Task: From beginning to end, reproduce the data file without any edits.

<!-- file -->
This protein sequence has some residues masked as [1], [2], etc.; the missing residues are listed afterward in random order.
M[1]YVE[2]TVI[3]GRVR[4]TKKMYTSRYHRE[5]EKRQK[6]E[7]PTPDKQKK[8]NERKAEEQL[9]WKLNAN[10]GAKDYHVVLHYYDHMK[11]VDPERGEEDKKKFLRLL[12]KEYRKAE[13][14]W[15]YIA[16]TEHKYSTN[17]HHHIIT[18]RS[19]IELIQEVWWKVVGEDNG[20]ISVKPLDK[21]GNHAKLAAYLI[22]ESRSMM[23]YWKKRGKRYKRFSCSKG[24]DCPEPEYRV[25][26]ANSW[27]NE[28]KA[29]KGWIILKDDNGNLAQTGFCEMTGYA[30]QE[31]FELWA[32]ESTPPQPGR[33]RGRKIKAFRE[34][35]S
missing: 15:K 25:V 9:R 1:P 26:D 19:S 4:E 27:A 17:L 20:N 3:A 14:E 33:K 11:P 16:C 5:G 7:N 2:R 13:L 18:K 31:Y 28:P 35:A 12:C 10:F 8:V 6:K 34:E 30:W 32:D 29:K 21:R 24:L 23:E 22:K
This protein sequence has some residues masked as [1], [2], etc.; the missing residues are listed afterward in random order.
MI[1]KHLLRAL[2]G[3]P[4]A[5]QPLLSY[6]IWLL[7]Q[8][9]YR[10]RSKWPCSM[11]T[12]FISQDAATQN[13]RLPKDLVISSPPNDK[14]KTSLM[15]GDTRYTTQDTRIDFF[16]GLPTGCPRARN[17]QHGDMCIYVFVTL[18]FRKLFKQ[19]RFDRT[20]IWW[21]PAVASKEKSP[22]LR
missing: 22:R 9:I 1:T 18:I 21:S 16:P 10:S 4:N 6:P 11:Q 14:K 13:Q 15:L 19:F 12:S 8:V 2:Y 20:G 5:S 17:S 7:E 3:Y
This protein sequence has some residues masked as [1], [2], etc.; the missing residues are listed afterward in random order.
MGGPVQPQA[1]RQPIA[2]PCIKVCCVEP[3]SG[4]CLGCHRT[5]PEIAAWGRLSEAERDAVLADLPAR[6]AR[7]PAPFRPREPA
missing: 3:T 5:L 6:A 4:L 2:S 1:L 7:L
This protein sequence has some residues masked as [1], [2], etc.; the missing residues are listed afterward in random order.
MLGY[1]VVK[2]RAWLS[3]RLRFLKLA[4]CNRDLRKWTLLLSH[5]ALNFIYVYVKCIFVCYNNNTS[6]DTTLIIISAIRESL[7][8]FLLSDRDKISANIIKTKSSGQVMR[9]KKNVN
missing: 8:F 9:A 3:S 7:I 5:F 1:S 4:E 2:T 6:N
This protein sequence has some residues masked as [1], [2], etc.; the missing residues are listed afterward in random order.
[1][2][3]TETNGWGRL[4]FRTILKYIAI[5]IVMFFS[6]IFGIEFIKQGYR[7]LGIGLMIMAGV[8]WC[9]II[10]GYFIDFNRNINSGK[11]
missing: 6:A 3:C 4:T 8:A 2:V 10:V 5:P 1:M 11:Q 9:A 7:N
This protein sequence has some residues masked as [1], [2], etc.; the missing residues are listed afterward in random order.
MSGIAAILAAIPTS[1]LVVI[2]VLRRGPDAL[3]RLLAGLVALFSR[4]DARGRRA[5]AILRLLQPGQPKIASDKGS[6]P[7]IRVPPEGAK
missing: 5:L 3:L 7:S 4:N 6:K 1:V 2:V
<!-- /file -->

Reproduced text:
This protein sequence has some residues masked as [1], [2], etc.; the missing residues are listed afterward in random order.
M[1]YVE[2]TVI[3]GRVR[4]TKKMYTSRYHRE[5]EKRQK[6]E[7]PTPDKQKK[8]NERKAEEQL[9]WKLNAN[10]GAKDYHVVLHYYDHMK[11]VDPERGEEDKKKFLRLL[12]KEYRKAE[13][14]W[15]YIA[16]TEHKYSTN[17]HHHIIT[18]RS[19]IELIQEVWWKVVGEDNG[20]ISVKPLDK[21]GNHAKLAAYLI[22]ESRSMM[23]YWKKRGKRYKRFSCSKG[24]DCPEPEYRV[25][26]ANSW[27]NE[28]KA[29]KGWIILKDDNGNLAQTGFCEMTGYA[30]QE[31]FELWA[32]ESTPPQPGR[33]RGRKIKAFRE[34][35]S
missing: 15:K 25:V 9:R 1:P 26:D 19:S 4:E 27:A 17:L 20:N 3:A 14:E 33:K 11:P 16:C 5:G 7:N 2:R 13:L 18:K 31:Y 28:P 35:A 12:C 10:F 8:V 6:K 34:E 30:W 32:D 29:K 21:R 24:L 23:E 22:K
This protein sequence has some residues masked as [1], [2], etc.; the missing residues are listed afterward in random order.
MI[1]KHLLRAL[2]G[3]P[4]A[5]QPLLSY[6]IWLL[7]Q[8][9]YR[10]RSKWPCSM[11]T[12]FISQDAATQN[13]RLPKDLVISSPPNDK[14]KTSLM[15]GDTRYTTQDTRIDFF[16]GLPTGCPRARN[17]QHGDMCIYVFVTL[18]FRKLFKQ[19]RFDRT[20]IWW[21]PAVASKEKSP[22]LR
missing: 22:R 9:I 1:T 18:I 21:S 16:P 10:S 4:N 6:P 11:Q 14:K 13:Q 15:L 19:F 12:S 8:V 2:Y 20:G 5:S 17:S 7:E 3:Y
This protein sequence has some residues masked as [1], [2], etc.; the missing residues are listed afterward in random order.
MGGPVQPQA[1]RQPIA[2]PCIKVCCVEP[3]SG[4]CLGCHRT[5]PEIAAWGRLSEAERDAVLADLPAR[6]AR[7]PAPFRPREPA
missing: 3:T 5:L 6:A 4:L 2:S 1:L 7:L
This protein sequence has some residues masked as [1], [2], etc.; the missing residues are listed afterward in random order.
MLGY[1]VVK[2]RAWLS[3]RLRFLKLA[4]CNRDLRKWTLLLSH[5]ALNFIYVYVKCIFVCYNNNTS[6]DTTLIIISAIRESL[7][8]FLLSDRDKISANIIKTKSSGQVMR[9]KKNVN
missing: 8:F 9:A 3:S 7:I 5:F 1:S 4:E 2:T 6:N
This protein sequence has some residues masked as [1], [2], etc.; the missing residues are listed afterward in random order.
[1][2][3]TETNGWGRL[4]FRTILKYIAI[5]IVMFFS[6]IFGIEFIKQGYR[7]LGIGLMIMAGV[8]WC[9]II[10]GYFIDFNRNINSGK[11]
missing: 6:A 3:C 4:T 8:A 2:V 10:V 5:P 1:M 11:Q 9:A 7:N
This protein sequence has some residues masked as [1], [2], etc.; the missing residues are listed afterward in random order.
MSGIAAILAAIPTS[1]LVVI[2]VLRRGPDAL[3]RLLAGLVALFSR[4]DARGRRA[5]AILRLLQPGQPKIASDKGS[6]P[7]IRVPPEGAK
missing: 5:L 3:L 7:S 4:N 6:K 1:V 2:V